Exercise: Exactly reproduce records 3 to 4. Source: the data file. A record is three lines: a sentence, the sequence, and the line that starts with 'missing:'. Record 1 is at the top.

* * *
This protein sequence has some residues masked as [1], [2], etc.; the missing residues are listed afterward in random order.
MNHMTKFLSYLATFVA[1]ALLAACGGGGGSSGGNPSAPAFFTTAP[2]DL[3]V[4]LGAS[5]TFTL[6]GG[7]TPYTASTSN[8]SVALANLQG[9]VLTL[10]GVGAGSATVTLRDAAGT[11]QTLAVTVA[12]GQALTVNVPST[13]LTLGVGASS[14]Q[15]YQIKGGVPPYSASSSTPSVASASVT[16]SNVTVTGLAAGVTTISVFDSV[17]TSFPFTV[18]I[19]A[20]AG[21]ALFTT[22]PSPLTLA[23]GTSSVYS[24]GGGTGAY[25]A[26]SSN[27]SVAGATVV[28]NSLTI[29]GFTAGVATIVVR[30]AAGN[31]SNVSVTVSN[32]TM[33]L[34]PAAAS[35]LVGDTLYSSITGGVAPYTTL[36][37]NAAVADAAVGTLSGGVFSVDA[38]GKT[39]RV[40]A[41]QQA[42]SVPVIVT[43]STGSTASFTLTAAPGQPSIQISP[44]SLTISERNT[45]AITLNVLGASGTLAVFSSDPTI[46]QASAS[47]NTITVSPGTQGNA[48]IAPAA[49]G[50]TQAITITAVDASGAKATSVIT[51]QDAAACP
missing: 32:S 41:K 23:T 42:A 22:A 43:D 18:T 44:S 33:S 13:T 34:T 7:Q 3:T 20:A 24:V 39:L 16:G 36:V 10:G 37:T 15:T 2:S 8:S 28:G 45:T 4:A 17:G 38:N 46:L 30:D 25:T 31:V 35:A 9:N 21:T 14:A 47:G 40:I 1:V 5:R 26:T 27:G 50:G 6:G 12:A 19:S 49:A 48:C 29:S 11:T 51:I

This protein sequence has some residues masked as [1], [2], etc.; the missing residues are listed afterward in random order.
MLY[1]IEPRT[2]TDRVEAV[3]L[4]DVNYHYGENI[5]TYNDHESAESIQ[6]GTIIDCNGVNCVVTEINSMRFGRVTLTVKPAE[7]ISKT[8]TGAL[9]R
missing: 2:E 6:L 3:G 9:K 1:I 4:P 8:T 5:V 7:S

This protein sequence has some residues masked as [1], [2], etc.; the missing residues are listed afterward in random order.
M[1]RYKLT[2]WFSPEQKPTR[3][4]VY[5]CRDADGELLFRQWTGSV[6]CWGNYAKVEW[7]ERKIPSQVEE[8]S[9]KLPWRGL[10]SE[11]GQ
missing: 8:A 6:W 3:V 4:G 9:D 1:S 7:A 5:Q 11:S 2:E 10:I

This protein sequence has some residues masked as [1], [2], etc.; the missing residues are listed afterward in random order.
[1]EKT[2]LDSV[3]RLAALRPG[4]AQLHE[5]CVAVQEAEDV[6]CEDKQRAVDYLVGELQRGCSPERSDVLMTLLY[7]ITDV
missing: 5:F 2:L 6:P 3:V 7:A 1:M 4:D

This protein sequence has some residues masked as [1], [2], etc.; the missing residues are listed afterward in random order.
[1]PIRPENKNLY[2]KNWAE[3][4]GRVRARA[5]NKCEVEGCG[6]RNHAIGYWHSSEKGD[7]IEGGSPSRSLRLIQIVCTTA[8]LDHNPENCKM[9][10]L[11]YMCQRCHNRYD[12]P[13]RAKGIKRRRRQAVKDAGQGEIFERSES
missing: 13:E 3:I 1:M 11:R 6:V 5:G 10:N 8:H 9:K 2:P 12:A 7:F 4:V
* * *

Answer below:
This protein sequence has some residues masked as [1], [2], etc.; the missing residues are listed afterward in random order.
M[1]RYKLT[2]WFSPEQKPTR[3][4]VY[5]CRDADGELLFRQWTGSV[6]CWGNYAKVEW[7]ERKIPSQVEE[8]S[9]KLPWRGL[10]SE[11]GQ
missing: 8:A 6:W 3:V 4:G 9:D 1:S 7:A 5:Q 11:S 2:E 10:I

This protein sequence has some residues masked as [1], [2], etc.; the missing residues are listed afterward in random order.
[1]EKT[2]LDSV[3]RLAALRPG[4]AQLHE[5]CVAVQEAEDV[6]CEDKQRAVDYLVGELQRGCSPERSDVLMTLLY[7]ITDV
missing: 5:F 2:L 6:P 3:V 7:A 1:M 4:D